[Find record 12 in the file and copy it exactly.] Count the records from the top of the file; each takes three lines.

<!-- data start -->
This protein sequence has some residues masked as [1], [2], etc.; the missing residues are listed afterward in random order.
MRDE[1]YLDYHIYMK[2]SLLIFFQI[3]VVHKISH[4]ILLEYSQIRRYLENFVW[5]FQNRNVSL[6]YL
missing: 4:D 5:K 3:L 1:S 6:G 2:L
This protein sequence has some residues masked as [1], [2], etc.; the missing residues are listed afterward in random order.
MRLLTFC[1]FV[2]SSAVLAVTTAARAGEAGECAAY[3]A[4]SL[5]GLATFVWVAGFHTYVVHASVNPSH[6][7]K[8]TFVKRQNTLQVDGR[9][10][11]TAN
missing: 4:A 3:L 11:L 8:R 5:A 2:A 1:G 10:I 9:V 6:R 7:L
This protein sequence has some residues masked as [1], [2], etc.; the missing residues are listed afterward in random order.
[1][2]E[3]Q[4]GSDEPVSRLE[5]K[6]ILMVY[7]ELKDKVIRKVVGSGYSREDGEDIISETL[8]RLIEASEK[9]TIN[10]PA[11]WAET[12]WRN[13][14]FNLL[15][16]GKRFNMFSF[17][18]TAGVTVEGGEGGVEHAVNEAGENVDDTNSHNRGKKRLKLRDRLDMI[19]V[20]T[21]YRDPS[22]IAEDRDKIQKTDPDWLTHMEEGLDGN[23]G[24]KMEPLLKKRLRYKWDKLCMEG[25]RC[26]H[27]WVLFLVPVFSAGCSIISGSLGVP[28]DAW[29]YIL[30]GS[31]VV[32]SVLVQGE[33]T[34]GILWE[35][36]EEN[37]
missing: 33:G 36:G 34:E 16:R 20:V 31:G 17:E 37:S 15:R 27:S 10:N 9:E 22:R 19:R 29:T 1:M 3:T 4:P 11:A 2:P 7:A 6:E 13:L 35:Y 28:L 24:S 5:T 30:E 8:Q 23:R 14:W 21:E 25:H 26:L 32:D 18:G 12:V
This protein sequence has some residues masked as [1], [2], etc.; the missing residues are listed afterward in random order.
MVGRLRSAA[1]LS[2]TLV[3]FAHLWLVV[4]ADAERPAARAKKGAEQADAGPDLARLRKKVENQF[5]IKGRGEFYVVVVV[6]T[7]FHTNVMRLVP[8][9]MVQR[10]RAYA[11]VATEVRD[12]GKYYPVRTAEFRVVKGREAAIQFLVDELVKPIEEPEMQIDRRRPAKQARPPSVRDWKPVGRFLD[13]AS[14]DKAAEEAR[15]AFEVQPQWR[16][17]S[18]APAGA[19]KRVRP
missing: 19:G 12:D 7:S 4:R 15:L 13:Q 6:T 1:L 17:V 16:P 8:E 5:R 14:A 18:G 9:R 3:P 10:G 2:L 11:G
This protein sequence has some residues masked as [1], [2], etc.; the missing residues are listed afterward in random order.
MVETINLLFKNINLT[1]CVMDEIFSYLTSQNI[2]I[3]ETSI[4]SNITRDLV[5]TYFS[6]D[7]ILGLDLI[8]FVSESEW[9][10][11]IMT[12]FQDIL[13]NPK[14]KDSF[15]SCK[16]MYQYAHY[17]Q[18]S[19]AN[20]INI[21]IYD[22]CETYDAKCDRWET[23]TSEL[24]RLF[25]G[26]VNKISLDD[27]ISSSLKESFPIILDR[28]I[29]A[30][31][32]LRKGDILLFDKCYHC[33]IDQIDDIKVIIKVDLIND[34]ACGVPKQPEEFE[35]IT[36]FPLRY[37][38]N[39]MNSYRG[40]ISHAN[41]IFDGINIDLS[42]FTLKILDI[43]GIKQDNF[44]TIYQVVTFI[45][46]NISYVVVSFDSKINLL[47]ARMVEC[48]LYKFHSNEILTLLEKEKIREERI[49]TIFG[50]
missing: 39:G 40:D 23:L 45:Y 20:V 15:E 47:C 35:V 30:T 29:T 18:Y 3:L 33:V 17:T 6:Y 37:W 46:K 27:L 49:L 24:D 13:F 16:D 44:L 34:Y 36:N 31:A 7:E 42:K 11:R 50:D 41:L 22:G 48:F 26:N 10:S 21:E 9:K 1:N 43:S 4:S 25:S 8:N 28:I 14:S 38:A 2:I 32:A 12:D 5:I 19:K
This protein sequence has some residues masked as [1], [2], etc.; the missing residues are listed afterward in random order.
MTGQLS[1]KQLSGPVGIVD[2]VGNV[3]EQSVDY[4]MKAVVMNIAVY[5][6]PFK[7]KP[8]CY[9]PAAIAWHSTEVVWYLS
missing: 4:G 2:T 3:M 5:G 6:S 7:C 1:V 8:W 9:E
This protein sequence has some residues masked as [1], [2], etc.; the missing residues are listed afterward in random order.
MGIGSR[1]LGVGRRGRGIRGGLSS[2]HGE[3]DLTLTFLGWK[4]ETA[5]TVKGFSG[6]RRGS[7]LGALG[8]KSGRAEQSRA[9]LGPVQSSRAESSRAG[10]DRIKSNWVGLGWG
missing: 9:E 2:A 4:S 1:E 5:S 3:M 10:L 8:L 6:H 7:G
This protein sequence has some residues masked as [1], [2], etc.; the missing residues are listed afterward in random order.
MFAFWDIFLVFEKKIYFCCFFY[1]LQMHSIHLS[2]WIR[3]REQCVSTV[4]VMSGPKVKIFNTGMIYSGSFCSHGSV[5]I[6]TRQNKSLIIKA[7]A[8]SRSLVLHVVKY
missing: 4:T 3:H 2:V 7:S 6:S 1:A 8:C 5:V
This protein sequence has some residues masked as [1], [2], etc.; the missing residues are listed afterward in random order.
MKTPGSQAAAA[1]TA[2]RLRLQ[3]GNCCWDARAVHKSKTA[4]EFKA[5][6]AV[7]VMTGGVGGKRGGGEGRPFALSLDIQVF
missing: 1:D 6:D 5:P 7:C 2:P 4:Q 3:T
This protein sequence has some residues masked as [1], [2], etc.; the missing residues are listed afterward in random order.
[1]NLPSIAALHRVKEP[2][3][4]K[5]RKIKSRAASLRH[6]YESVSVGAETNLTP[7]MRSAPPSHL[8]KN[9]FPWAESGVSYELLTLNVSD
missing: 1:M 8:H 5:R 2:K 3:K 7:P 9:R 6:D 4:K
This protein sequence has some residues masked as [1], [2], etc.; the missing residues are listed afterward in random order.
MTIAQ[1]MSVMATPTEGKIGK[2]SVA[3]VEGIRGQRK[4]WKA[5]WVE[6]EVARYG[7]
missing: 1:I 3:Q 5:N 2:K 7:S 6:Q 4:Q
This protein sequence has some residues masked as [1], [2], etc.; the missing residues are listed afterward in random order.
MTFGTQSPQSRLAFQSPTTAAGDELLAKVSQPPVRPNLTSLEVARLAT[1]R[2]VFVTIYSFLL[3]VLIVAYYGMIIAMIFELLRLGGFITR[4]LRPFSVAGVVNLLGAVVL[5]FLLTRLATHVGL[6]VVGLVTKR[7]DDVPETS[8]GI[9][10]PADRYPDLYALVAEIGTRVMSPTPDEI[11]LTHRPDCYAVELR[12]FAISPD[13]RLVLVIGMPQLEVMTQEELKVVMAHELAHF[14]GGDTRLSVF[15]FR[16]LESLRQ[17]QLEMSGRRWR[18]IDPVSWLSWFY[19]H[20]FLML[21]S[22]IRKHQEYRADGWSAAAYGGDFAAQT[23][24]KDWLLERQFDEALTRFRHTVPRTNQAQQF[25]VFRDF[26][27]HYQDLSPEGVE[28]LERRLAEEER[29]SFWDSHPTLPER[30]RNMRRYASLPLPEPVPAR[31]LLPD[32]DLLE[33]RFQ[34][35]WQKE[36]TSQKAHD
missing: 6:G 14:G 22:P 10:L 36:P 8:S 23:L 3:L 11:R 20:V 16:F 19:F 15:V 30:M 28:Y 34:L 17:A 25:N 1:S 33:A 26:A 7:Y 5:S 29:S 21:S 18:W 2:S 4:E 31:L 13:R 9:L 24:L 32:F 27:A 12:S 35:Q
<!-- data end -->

This protein sequence has some residues masked as [1], [2], etc.; the missing residues are listed afterward in random order.
MTFGTQSPQSRLAFQSPTTAAGDELLAKVSQPPVRPNLTSLEVARLAT[1]R[2]VFVTIYSFLL[3]VLIVAYYGMIIAMIFELLRLGGFITR[4]LRPFSVAGVVNLLGAVVL[5]FLLTRLATHVGL[6]VVGLVTKR[7]DDVPETS[8]GI[9][10]PADRYPDLYALVAEIGTRVMSPTPDEI[11]LTHRPDCYAVELR[12]FAISPD[13]RLVLVIGMPQLEVMTQEELKVVMAHELAHF[14]GGDTRLSVF[15]FR[16]LESLRQ[17]QLEMSGRRWR[18]IDPVSWLSWFY[19]H[20]FLML[21]S[22]IRKHQEYRADGWSAAAYGGDFAAQT[23][24]KDWLLERQFDEALTRFRHTVPRTNQAQQF[25]VFRDF[26][27]HYQDLSPEGVE[28]LERRLAEEER[29]SFWDSHPTLPER[30]RNMRRYASLPLPEPVPAR[31]LLPD[32]DLLE[33]RFQ[34][35]WQKE[36]TSQKAHD
missing: 6:G 14:G 22:P 10:L 36:P 8:S 23:L 3:L 11:R 20:V 16:F 19:F 15:V 30:M 28:Y 34:L 17:A 25:N 1:S 33:A 26:A 7:Y 5:S 29:S 21:S 18:W 2:S 4:E 31:L 13:R 9:L 24:L 32:F 27:A 12:S 35:Q